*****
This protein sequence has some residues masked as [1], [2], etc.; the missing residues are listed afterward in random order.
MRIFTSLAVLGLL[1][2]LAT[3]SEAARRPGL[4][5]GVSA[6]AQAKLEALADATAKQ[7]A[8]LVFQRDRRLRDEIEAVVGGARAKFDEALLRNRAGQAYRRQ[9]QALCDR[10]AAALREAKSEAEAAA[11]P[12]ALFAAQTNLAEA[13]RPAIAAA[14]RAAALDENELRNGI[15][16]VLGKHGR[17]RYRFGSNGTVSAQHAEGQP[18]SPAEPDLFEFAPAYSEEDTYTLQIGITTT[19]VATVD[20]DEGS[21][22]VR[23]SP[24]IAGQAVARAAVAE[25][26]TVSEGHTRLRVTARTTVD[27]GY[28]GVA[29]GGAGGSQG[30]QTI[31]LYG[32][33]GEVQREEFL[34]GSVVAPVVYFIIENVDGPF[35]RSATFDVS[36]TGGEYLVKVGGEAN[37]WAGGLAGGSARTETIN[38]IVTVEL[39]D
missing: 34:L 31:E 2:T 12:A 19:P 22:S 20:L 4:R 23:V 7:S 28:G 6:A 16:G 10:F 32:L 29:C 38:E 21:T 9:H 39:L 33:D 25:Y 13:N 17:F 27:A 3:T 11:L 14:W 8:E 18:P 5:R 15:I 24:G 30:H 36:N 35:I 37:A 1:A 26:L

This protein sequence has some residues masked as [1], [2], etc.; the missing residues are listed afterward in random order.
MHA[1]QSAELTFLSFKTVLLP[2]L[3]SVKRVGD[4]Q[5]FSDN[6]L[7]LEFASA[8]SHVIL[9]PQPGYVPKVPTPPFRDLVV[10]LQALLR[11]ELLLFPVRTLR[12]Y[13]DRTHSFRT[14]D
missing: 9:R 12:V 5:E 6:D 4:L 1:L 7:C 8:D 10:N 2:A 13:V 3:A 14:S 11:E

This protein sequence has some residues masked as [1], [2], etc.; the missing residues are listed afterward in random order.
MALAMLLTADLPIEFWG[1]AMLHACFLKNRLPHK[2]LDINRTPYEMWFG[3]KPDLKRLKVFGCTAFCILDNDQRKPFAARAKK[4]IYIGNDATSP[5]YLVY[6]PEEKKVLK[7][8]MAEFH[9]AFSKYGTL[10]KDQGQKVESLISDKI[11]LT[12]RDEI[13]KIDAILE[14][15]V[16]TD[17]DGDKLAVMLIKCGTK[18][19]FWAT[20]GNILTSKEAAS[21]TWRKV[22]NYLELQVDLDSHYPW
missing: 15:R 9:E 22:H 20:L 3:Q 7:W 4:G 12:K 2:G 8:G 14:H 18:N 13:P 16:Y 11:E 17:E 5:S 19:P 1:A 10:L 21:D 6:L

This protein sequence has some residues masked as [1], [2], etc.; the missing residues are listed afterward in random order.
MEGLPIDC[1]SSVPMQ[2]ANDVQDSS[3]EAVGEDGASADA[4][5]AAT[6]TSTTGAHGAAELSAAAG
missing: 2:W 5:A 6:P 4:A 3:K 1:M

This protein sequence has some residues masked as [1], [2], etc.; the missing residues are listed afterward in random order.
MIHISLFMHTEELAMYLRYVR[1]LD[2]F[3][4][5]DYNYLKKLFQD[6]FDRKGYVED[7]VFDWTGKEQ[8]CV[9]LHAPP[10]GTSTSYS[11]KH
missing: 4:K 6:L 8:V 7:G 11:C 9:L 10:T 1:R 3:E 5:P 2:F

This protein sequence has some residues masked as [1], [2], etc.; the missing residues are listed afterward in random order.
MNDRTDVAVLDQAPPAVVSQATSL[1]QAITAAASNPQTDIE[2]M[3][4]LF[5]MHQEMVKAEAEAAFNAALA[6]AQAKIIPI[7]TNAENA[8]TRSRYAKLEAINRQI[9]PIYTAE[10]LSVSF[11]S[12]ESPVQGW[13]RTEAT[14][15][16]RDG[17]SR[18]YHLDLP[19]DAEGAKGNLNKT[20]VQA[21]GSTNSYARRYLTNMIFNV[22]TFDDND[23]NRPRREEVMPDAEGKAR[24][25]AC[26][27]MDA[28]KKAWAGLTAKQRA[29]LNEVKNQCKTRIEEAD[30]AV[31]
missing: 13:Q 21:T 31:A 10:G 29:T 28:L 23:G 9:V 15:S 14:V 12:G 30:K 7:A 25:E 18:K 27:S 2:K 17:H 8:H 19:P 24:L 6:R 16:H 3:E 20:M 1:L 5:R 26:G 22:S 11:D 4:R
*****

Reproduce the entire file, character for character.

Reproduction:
This protein sequence has some residues masked as [1], [2], etc.; the missing residues are listed afterward in random order.
MRIFTSLAVLGLL[1][2]LAT[3]SEAARRPGL[4][5]GVSA[6]AQAKLEALADATAKQ[7]A[8]LVFQRDRRLRDEIEAVVGGARAKFDEALLRNRAGQAYRRQ[9]QALCDR[10]AAALREAKSEAEAAA[11]P[12]ALFAAQTNLAEA[13]RPAIAAA[14]RAAALDENELRNGI[15][16]VLGKHGR[17]RYRFGSNGTVSAQHAEGQP[18]SPAEPDLFEFAPAYSEEDTYTLQIGITTT[19]VATVD[20]DEGS[21][22]VR[23]SP[24]IAGQAVARAAVAE[25][26]TVSEGHTRLRVTARTTVD[27]GY[28]GVA[29]GGAGGSQG[30]QTI[31]LYG[32][33]GEVQREEFL[34]GSVVAPVVYFIIENVDGPF[35]RSATFDVS[36]TGGEYLVKVGGEAN[37]WAGGLAGGSARTETIN[38]IVTVEL[39]D
missing: 34:L 31:E 2:T 12:A 19:P 22:S 20:L 4:R 23:V 7:S 28:G 6:A 16:G 10:F 32:L 29:C 38:E 21:T 9:H 39:L 33:D 25:Y 13:N 17:F 27:A 3:T 11:L 14:W 8:E 18:P 5:R 15:I 24:G 30:H 36:N 35:I 37:A 1:A 26:L

This protein sequence has some residues masked as [1], [2], etc.; the missing residues are listed afterward in random order.
MHA[1]QSAELTFLSFKTVLLP[2]L[3]SVKRVGD[4]Q[5]FSDN[6]L[7]LEFASA[8]SHVIL[9]PQPGYVPKVPTPPFRDLVV[10]LQALLR[11]ELLLFPVRTLR[12]Y[13]DRTHSFRT[14]D
missing: 9:R 12:V 5:E 6:D 4:L 1:L 7:C 8:D 10:N 2:A 13:V 3:A 14:S 11:E

This protein sequence has some residues masked as [1], [2], etc.; the missing residues are listed afterward in random order.
MALAMLLTADLPIEFWG[1]AMLHACFLKNRLPHK[2]LDINRTPYEMWFG[3]KPDLKRLKVFGCTAFCILDNDQRKPFAARAKK[4]IYIGNDATSP[5]YLVY[6]PEEKKVLK[7][8]MAEFH[9]AFSKYGTL[10]KDQGQKVESLISDKI[11]LT[12]RDEI[13]KIDAILE[14][15]V[16]TD[17]DGDKLAVMLIKCGTK[18][19]FWAT[20]GNILTSKEAAS[21]TWRKV[22]NYLELQVDLDSHYPW
missing: 15:R 9:E 22:H 20:L 3:Q 7:W 4:G 12:K 2:G 8:G 14:H 18:N 13:P 16:Y 11:E 17:E 5:S 19:P 1:A 10:L 21:D 6:L

This protein sequence has some residues masked as [1], [2], etc.; the missing residues are listed afterward in random order.
MEGLPIDC[1]SSVPMQ[2]ANDVQDSS[3]EAVGEDGASADA[4][5]AAT[6]TSTTGAHGAAELSAAAG
missing: 2:W 5:A 6:P 4:A 3:K 1:M

This protein sequence has some residues masked as [1], [2], etc.; the missing residues are listed afterward in random order.
MIHISLFMHTEELAMYLRYVR[1]LD[2]F[3][4][5]DYNYLKKLFQD[6]FDRKGYVED[7]VFDWTGKEQ[8]CV[9]LHAPP[10]GTSTSYS[11]KH
missing: 4:K 6:L 8:V 7:G 11:C 9:L 10:T 1:R 3:E 5:P 2:F

This protein sequence has some residues masked as [1], [2], etc.; the missing residues are listed afterward in random order.
MNDRTDVAVLDQAPPAVVSQATSL[1]QAITAAASNPQTDIE[2]M[3][4]LF[5]MHQEMVKAEAEAAFNAALA[6]AQAKIIPI[7]TNAENA[8]TRSRYAKLEAINRQI[9]PIYTAE[10]LSVSF[11]S[12]ESPVQGW[13]RTEAT[14][15][16]RDG[17]SR[18]YHLDLP[19]DAEGAKGNLNKT[20]VQA[21]GSTNSYARRYLTNMIFNV[22]TFDDND[23]NRPRREEVMPDAEGKAR[24][25]AC[26][27]MDA[28]KKAWAGLTAKQRA[29]LNEVKNQCKTRIEEAD[30]AV[31]
missing: 13:Q 21:T 31:A 10:G 29:T 28:L 23:G 9:V 15:S 14:V 12:G 30:K 7:A 25:E 18:K 27:S 2:K 17:H 8:H 19:P 24:L 6:R 16:H 3:E 20:M 1:L 5:R 26:G 22:S 11:D 4:R